Getting Started with MicroProfile applications

With the transition of Java EE to Jakarta EE, you can now adopt both Jakarta EE standards and MicroProfile stack for your projects. In this tutorial we will show a step-by-step guide to bootstrap a MicroProfile application and how to deploy it on most common Runtimes.

MicroProfile in a nutshell

The era of monolithic application appears obsolete as many enterprises in the industries are looking for frameworks and APIs that would enable them to move efficiently into the cloud and microservies world.

Therefore, in parallel to the evolution of Jakarta EE, that will remain the main reference for complex scenarios (such as XA Transactions or communication with communication a Common Object Request Broker Architecture) a new architecture called MicroProfile emerged.

MicroProfile API components are built upon the model of Java EE making natural the transition to microservices development. Therefore, you will be able to reuse the valuable knowledge of java EE you have accumulated in these years, while having the flexibility to use multiple vendor specs to define application requirements. At this point we should briefly define what MicroServices are.

The best fitting definition for MicroServices is:

“You can think of microservices as modular, decoupled applications that can be independently deployed, modified, scaled and integrated with other systems and services.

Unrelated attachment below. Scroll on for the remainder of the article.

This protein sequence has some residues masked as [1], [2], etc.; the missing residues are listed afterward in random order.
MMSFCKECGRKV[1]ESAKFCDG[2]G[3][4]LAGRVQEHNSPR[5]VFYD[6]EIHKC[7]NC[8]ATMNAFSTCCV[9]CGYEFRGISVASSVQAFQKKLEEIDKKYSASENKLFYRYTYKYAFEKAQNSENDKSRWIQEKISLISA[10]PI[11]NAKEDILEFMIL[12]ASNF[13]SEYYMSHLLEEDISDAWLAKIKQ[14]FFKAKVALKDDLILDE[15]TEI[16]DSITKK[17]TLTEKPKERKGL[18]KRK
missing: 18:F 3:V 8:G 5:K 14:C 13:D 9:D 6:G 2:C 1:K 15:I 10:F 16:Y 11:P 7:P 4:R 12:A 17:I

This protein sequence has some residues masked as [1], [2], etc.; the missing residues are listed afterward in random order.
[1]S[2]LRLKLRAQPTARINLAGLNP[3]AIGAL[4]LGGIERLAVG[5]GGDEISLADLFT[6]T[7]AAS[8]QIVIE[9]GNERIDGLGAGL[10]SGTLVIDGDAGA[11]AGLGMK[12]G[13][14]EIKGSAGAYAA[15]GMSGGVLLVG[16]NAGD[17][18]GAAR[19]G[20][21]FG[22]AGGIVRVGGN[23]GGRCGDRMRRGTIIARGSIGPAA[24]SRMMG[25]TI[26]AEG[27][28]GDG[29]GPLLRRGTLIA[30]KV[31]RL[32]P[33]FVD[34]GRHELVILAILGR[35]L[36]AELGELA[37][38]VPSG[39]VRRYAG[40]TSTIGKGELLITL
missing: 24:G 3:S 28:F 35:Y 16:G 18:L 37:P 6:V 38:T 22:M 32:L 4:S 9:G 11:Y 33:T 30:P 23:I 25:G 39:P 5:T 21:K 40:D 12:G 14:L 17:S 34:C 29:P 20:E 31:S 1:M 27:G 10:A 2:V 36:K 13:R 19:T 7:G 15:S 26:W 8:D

Microservices are agile components that can be easily updated therefore you won’t need to stop the entire platform for days, until changes are propagated.”

Microservices vs SOA

You can think of Microservices as an evolution of the Service Oriented Architecture (SOA), with some similarities and notable differences though.

Let’s start from the similarities: both SOA and microservices architectures, unlike monolithic apps, deliver components which are solely responsible for a particular task. It follows that each component can also be developed using a different technology stack.

The first difference is that when developing microservices, each team can develop and deploy applications independently of other services. On the other hand, when using SOA, each team developing a service needs to know about the common communication mechanism to be used to achieve the SOA.

The second main difference between SOA and microservices is that in a SOA the Service Bus, used as communication layer between services, can potentially become a bottleneck or single point of failure. This does not happen in a microservices architecture where each service works independently from others so you can can fine tune its fault tolerance and resiliency.

In terms of storage, a SOA architecture normally used traditional shared data storage solution like a RDBMS. A microservice architecture, on the other hand, has a more flexible approach which is often declined as container native storage. That is, you define your storage as a container itself, just like your applications. Every approach as pros and cons: using a shared data solution makes easier to re-use data between applications. On the other hand, for applications that run independently from each other, an independent storage solution (like container storage) can be easier to bootstrap and to maintain.